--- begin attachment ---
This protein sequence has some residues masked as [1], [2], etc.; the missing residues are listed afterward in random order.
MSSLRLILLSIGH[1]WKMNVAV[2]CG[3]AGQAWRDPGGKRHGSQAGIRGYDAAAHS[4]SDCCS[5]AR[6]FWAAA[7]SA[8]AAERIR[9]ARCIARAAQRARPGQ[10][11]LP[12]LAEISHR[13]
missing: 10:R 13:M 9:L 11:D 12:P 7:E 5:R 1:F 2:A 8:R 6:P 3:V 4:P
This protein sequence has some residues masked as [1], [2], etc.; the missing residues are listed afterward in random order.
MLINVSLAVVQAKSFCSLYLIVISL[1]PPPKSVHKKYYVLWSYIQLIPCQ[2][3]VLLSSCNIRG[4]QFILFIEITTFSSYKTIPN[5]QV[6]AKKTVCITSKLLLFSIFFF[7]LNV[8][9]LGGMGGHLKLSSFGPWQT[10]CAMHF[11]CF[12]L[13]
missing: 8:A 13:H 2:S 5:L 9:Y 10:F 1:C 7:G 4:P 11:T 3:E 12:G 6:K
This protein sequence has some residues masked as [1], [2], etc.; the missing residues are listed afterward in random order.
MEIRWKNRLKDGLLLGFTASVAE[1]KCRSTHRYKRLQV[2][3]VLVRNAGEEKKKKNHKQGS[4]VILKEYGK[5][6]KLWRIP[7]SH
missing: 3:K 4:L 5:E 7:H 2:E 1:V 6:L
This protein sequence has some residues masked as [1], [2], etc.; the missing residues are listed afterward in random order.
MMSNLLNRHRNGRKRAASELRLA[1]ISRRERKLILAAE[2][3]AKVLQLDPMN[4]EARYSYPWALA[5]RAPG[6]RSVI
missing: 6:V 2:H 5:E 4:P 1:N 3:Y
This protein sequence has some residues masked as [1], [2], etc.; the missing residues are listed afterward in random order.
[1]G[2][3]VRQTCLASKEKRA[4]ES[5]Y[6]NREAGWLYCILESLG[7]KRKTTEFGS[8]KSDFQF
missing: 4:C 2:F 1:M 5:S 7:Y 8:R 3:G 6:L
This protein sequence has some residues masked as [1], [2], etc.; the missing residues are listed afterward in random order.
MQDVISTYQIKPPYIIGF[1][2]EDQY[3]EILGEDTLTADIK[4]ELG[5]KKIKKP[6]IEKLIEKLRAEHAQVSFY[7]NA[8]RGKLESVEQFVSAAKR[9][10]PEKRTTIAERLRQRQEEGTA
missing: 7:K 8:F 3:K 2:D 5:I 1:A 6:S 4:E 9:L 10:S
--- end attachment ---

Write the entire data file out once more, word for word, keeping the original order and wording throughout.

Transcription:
This protein sequence has some residues masked as [1], [2], etc.; the missing residues are listed afterward in random order.
MSSLRLILLSIGH[1]WKMNVAV[2]CG[3]AGQAWRDPGGKRHGSQAGIRGYDAAAHS[4]SDCCS[5]AR[6]FWAAA[7]SA[8]AAERIR[9]ARCIARAAQRARPGQ[10][11]LP[12]LAEISHR[13]
missing: 10:R 13:M 9:L 11:D 12:P 7:E 5:R 1:F 2:A 8:R 6:P 3:V 4:P
This protein sequence has some residues masked as [1], [2], etc.; the missing residues are listed afterward in random order.
MLINVSLAVVQAKSFCSLYLIVISL[1]PPPKSVHKKYYVLWSYIQLIPCQ[2][3]VLLSSCNIRG[4]QFILFIEITTFSSYKTIPN[5]QV[6]AKKTVCITSKLLLFSIFFF[7]LNV[8][9]LGGMGGHLKLSSFGPWQT[10]CAMHF[11]CF[12]L[13]
missing: 8:A 13:H 2:S 5:L 9:Y 10:F 1:C 7:G 4:P 11:T 3:E 12:G 6:K
This protein sequence has some residues masked as [1], [2], etc.; the missing residues are listed afterward in random order.
MEIRWKNRLKDGLLLGFTASVAE[1]KCRSTHRYKRLQV[2][3]VLVRNAGEEKKKKNHKQGS[4]VILKEYGK[5][6]KLWRIP[7]SH
missing: 3:K 4:L 5:E 7:H 2:E 1:V 6:L
This protein sequence has some residues masked as [1], [2], etc.; the missing residues are listed afterward in random order.
MMSNLLNRHRNGRKRAASELRLA[1]ISRRERKLILAAE[2][3]AKVLQLDPMN[4]EARYSYPWALA[5]RAPG[6]RSVI
missing: 6:V 2:H 5:E 4:P 1:N 3:Y
This protein sequence has some residues masked as [1], [2], etc.; the missing residues are listed afterward in random order.
[1]G[2][3]VRQTCLASKEKRA[4]ES[5]Y[6]NREAGWLYCILESLG[7]KRKTTEFGS[8]KSDFQF
missing: 4:C 2:F 1:M 5:S 7:Y 8:R 3:G 6:L
This protein sequence has some residues masked as [1], [2], etc.; the missing residues are listed afterward in random order.
MQDVISTYQIKPPYIIGF[1][2]EDQY[3]EILGEDTLTADIK[4]ELG[5]KKIKKP[6]IEKLIEKLRAEHAQVSFY[7]NA[8]RGKLESVEQFVSAAKR[9][10]PEKRTTIAERLRQRQEEGTA
missing: 7:K 8:F 3:K 2:D 5:I 1:A 6:S 4:E 9:L 10:S